China protests against BBC’s statement on treatment of journalists covering Henan flooding


China protested against the British Broadcasting Corporation (BBC) over its reporting on the recent flooding in Henan province and its statement on how foreign journalists were treated, the foreign ministry said on Tuesday.

The Chinese ministry in a statement accused the BBC’s reports on the deadly flooding of “distorting the real situation of the Chinese government’s efforts to organise rescues and local people’s courage to save themselves, and insinuating attacks on the Chinese government, full of ideological prejudice and double standards”.

The BBC’s flooding reports were strongly criticised on Chinese social media, and its crew allegedly received death threats.

Do you have questions about the biggest topics and trends from around the world? Get the answers with SCMP Knowledge, our new platform of curated content with explainers, FAQs, analyses and infographics brought to you by our award-winning team.

Last Wednesday, the BBC stated: “There must be immediate action by the Chinese government to stop these attacks which continue to endanger foreign journalists.”

The foreign ministry said the BBC statement was “inverting black and white”, and foreign journalists in China have “the right to freely report in China, as long as they comply with Chinese laws and report objectively, balancedly and accurately”.

The centre of the controversy was a video of BBC China correspondent Robin Brant describing the flood in the provincial capital Zhengzhou’s subway system as “passengers [were] left to die on the platform”.

Passengers were trapped in train carriages in an overwhelming flood on July 20 after a sudden historically heavy torrential rain. Twelve people died.

China investigates Henan flood disaster as death toll mounts

The Foreign Correspondents’ Club of China (FCCC) tweeted that Henan’s Communist Youth League, a subsidiary of the Chinese Communist Party, had published a call-to-action post asking its followers on Weibo to report the whereabouts of Brant.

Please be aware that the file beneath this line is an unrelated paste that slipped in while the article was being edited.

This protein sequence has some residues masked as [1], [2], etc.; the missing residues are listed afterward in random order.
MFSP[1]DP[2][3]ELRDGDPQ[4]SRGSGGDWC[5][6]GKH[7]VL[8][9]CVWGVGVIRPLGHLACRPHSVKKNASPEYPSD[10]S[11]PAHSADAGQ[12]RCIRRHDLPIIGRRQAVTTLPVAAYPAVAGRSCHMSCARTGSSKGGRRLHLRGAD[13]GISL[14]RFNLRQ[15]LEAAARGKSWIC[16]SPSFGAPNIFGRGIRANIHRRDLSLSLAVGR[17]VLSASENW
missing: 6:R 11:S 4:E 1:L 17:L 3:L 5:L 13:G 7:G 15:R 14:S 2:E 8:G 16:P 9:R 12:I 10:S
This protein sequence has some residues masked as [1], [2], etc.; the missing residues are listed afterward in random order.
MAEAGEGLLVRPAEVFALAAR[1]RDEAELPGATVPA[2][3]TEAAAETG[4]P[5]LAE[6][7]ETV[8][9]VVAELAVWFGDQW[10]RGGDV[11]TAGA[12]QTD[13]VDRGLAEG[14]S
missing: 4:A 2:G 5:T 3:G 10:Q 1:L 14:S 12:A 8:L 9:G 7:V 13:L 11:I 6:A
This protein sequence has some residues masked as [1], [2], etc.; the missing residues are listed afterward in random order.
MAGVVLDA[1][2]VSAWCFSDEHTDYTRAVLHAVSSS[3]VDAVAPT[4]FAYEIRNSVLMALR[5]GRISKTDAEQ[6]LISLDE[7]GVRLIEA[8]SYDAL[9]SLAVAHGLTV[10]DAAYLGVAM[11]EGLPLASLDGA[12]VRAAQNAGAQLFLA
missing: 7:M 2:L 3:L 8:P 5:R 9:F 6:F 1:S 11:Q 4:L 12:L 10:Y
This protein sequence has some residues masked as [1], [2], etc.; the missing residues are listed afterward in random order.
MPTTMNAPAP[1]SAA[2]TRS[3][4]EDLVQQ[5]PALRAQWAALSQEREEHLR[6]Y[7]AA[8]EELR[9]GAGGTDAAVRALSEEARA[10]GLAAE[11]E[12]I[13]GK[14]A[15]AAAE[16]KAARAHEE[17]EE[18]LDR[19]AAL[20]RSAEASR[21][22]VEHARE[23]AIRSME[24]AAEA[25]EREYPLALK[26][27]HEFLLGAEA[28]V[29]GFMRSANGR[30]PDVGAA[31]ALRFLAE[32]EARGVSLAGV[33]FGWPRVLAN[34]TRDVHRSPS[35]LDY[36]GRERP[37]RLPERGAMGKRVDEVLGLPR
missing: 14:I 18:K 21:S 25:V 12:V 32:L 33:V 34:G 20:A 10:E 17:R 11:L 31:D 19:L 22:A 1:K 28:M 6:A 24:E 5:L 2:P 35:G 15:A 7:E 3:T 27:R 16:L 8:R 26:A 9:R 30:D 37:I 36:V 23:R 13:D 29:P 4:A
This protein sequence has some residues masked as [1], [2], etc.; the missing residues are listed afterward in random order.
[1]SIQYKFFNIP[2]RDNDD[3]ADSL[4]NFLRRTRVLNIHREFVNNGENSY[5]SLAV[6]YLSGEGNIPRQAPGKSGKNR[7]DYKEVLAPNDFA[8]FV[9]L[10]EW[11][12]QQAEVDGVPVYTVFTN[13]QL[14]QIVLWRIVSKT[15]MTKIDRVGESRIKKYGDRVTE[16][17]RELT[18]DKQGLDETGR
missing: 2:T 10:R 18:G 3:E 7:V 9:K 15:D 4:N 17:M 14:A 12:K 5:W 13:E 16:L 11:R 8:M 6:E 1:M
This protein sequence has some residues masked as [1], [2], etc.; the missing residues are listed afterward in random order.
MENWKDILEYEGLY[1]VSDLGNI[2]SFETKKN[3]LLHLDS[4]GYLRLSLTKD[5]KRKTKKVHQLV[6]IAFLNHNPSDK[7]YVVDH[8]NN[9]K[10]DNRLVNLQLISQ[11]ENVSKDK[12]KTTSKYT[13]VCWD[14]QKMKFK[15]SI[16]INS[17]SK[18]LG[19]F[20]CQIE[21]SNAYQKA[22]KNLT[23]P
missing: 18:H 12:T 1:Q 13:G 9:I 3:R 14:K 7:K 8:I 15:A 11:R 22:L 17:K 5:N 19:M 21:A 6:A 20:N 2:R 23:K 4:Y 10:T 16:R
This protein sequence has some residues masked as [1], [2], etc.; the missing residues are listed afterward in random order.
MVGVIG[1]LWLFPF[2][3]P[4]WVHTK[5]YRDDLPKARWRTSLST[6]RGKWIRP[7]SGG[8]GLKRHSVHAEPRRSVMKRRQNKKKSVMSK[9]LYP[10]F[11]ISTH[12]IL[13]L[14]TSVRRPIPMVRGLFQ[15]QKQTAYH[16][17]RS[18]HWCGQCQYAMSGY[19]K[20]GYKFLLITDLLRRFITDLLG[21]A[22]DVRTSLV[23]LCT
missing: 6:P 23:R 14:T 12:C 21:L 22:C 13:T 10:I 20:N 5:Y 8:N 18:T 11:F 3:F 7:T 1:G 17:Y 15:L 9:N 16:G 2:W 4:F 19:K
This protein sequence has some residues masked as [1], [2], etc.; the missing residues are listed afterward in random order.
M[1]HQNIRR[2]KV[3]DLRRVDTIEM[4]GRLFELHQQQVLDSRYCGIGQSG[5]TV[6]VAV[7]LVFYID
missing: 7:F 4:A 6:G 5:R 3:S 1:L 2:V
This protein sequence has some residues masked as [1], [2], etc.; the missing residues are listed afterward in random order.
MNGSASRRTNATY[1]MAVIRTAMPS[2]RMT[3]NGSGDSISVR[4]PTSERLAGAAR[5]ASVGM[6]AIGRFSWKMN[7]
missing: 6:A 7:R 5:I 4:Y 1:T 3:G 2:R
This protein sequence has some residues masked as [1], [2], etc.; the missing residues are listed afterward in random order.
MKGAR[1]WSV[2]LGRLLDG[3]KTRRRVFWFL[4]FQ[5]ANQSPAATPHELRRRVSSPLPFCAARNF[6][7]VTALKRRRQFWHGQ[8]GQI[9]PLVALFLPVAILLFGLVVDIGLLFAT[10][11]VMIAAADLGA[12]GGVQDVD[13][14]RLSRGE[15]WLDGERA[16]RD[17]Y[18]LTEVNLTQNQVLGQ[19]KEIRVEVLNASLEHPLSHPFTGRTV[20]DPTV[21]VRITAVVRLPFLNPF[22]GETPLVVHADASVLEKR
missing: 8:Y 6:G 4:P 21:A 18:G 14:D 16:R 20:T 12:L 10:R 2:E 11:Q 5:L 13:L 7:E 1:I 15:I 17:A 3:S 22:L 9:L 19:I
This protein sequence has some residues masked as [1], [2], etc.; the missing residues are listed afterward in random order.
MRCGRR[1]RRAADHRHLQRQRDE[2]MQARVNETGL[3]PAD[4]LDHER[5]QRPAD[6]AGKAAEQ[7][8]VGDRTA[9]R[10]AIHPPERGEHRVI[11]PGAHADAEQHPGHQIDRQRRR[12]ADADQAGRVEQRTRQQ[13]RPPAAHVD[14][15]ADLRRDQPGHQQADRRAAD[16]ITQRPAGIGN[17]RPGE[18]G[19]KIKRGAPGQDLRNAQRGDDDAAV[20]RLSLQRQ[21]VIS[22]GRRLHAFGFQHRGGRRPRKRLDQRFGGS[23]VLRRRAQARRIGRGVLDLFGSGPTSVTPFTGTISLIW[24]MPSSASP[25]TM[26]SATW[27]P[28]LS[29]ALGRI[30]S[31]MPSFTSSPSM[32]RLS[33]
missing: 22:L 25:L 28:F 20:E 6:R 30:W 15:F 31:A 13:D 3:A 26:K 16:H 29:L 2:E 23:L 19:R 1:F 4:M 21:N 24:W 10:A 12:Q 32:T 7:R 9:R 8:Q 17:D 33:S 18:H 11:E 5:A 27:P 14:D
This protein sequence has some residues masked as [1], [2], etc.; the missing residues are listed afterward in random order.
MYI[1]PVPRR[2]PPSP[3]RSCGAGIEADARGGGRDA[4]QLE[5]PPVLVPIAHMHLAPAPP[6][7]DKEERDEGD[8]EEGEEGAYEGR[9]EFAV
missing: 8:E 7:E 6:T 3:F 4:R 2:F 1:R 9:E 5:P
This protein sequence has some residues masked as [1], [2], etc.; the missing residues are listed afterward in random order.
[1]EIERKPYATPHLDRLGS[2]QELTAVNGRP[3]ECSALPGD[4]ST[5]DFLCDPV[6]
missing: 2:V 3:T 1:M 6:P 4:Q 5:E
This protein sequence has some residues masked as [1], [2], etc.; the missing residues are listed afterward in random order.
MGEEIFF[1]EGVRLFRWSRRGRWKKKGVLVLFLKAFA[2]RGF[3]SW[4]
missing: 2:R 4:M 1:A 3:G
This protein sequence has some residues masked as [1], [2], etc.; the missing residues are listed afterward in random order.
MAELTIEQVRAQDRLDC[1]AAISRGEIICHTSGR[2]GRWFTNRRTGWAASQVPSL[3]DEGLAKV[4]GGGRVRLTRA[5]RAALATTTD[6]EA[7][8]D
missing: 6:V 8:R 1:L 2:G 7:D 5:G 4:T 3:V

BBC in its statement said “the public comments below the post included death threats against our team”.

Aerial photo taken on July 22 shows rescuers using rafts to evacuate people from a hospital in Zhongmu county of Zhengzhou in central China’s Henan province. Photo: Xinhua

“Journalists from other media organisations reporting in Henan were subsequently confronted by an angry crowd looking for the BBC team,” the BBC said.

The FCCC listed the reporters from other media outlets who claimed to be erroneously harassed by residents from Zhengzhou on their hunt for Brant.

The Chinese foreign ministry said they lodged the “solemn representation”, or discontent, with the British broadcaster last Thursday.

More from South China Morning Post:

For the latest news from the South China Morning Post download our mobile app. Copyright 2021.

Article type: metered
User Type: anonymous web
User Status:
Campaign ID: 1
Cxense type: free
User access status: 3
Join our Telegram channel to get our Evening Alerts and breaking news highlights
   

Next In Aseanplus News

Cambodia-Thai borders in Battambang to open soon
Singapore retail sales up 7.5% in October but F&B takings down
Filipino Americans Olivia Rodrigo and H.E.R. win Apple Music Awards
Bia Saigon officially made diamond sponsor of upcoming SEA Games
Indo-Pacific gets crowded as Russia, Asean hold naval drills
Hiroshima attack flame offered for Pearl Harbour memorial
Toll-free on three Thai expressways on Dec 5, 10
DNB to minimise 5G rollout complexity
DBS CEO says hard for digital banks to gain market share in Singapore
Philippines court to allow Nobel laureate Ressa to go to Norway

Others Also Read


Vouchers